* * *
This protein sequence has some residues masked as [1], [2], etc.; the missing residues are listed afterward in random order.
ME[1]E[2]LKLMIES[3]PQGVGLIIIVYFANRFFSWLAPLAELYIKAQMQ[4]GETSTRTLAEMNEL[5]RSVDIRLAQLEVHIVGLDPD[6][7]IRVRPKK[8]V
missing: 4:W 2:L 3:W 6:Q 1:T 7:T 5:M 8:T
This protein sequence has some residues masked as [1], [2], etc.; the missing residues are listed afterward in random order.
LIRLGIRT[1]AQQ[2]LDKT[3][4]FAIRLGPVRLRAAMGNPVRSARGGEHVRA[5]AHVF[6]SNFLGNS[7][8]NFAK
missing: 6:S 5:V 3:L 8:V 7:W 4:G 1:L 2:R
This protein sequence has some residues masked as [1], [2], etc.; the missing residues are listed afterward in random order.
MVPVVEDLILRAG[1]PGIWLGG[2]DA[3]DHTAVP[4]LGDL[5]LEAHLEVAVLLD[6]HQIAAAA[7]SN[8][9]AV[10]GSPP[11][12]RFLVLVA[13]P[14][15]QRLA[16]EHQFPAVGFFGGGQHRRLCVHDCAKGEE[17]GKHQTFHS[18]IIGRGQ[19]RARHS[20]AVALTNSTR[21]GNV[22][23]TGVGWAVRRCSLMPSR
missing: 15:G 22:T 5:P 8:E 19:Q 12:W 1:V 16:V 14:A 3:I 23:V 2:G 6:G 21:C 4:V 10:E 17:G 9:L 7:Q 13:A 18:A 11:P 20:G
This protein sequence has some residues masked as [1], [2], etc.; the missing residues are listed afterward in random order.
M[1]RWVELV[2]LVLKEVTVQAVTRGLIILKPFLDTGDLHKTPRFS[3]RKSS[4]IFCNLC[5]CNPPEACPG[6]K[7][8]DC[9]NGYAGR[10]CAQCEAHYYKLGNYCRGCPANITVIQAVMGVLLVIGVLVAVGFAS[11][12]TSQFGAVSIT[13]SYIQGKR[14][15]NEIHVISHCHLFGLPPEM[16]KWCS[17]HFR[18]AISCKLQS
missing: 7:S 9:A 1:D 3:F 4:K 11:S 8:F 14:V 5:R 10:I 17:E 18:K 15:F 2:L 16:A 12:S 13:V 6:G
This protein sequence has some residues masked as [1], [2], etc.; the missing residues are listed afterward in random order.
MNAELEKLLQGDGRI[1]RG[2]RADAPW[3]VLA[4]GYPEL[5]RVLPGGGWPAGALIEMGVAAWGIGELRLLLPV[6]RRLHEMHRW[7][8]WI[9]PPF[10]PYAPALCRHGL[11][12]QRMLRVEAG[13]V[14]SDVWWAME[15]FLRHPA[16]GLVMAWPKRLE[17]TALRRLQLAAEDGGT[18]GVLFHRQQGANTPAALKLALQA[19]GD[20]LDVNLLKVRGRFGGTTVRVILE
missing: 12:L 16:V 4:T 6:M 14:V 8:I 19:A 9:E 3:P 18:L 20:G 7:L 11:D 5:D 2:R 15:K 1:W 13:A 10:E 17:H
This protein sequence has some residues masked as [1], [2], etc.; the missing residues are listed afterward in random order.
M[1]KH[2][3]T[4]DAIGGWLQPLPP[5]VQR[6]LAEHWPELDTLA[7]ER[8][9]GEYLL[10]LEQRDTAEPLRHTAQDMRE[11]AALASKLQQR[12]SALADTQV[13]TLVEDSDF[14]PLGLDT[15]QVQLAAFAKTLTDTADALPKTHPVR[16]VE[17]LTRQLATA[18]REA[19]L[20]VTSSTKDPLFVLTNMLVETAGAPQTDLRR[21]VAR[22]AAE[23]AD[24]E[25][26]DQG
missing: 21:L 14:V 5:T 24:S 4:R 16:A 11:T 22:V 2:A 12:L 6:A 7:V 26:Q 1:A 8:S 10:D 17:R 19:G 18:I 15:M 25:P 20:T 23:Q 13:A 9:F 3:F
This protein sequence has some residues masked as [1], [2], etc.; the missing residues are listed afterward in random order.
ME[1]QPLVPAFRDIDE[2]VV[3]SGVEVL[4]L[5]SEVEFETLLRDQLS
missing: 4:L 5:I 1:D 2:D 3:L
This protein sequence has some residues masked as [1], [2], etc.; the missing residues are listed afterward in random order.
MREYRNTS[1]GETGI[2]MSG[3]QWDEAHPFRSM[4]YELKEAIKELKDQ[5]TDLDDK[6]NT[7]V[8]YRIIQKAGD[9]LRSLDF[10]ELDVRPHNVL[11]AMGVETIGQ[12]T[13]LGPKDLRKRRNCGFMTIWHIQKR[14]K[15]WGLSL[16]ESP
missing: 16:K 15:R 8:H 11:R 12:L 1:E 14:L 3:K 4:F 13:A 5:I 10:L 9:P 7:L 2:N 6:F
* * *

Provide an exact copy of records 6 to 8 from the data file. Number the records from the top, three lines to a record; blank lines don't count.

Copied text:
This protein sequence has some residues masked as [1], [2], etc.; the missing residues are listed afterward in random order.
M[1]KH[2][3]T[4]DAIGGWLQPLPP[5]VQR[6]LAEHWPELDTLA[7]ER[8][9]GEYLL[10]LEQRDTAEPLRHTAQDMRE[11]AALASKLQQR[12]SALADTQV[13]TLVEDSDF[14]PLGLDT[15]QVQLAAFAKTLTDTADALPKTHPVR[16]VE[17]LTRQLATA[18]REA[19]L[20]VTSSTKDPLFVLTNMLVETAGAPQTDLRR[21]VAR[22]AAE[23]AD[24]E[25][26]DQG
missing: 21:L 14:V 5:T 24:S 4:R 16:A 11:T 22:V 2:A 12:L 6:A 7:V 26:Q 1:A 8:S 10:D 17:R 19:G 18:I 15:M 25:P 20:T 23:Q 13:A 9:F 3:F
This protein sequence has some residues masked as [1], [2], etc.; the missing residues are listed afterward in random order.
ME[1]QPLVPAFRDIDE[2]VV[3]SGVEVL[4]L[5]SEVEFETLLRDQLS
missing: 4:L 5:I 1:D 2:D 3:L
This protein sequence has some residues masked as [1], [2], etc.; the missing residues are listed afterward in random order.
MREYRNTS[1]GETGI[2]MSG[3]QWDEAHPFRSM[4]YELKEAIKELKDQ[5]TDLDDK[6]NT[7]V[8]YRIIQKAGD[9]LRSLDF[10]ELDVRPHNVL[11]AMGVETIGQ[12]T[13]LGPKDLRKRRNCGFMTIWHIQKR[14]K[15]WGLSL[16]ESP
missing: 16:K 15:R 8:H 11:R 12:L 1:E 14:L 3:K 4:F 13:A 5:I 10:L 9:P 7:L 2:N 6:F